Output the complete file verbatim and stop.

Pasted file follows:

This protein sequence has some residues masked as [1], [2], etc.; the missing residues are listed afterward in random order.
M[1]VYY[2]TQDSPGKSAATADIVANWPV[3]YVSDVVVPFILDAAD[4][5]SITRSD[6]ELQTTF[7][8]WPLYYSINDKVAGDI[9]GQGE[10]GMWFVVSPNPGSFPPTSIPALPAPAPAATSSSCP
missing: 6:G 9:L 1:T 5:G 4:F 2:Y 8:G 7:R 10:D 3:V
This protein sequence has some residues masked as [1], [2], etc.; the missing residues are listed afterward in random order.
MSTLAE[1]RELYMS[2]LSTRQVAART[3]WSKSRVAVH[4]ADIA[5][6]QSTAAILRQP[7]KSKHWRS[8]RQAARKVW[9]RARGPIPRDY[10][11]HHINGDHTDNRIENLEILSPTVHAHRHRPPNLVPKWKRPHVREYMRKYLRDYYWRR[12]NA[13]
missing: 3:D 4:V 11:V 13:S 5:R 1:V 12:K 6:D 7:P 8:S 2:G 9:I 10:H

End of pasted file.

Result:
This protein sequence has some residues masked as [1], [2], etc.; the missing residues are listed afterward in random order.
M[1]VYY[2]TQDSPGKSAATADIVANWPV[3]YVSDVVVPFILDAAD[4][5]SITRSD[6]ELQTTF[7][8]WPLYYSINDKVAGDI[9]GQGE[10]GMWFVVSPNPGSFPPTSIPALPAPAPAATSSSCP
missing: 6:G 9:L 1:T 5:G 4:F 2:Y 8:G 7:R 10:D 3:V
This protein sequence has some residues masked as [1], [2], etc.; the missing residues are listed afterward in random order.
MSTLAE[1]RELYMS[2]LSTRQVAART[3]WSKSRVAVH[4]ADIA[5][6]QSTAAILRQP[7]KSKHWRS[8]RQAARKVW[9]RARGPIPRDY[10][11]HHINGDHTDNRIENLEILSPTVHAHRHRPPNLVPKWKRPHVREYMRKYLRDYYWRR[12]NA[13]
missing: 3:D 4:V 11:V 13:S 5:R 1:V 12:K 6:D 7:P 8:S 2:G 9:I 10:H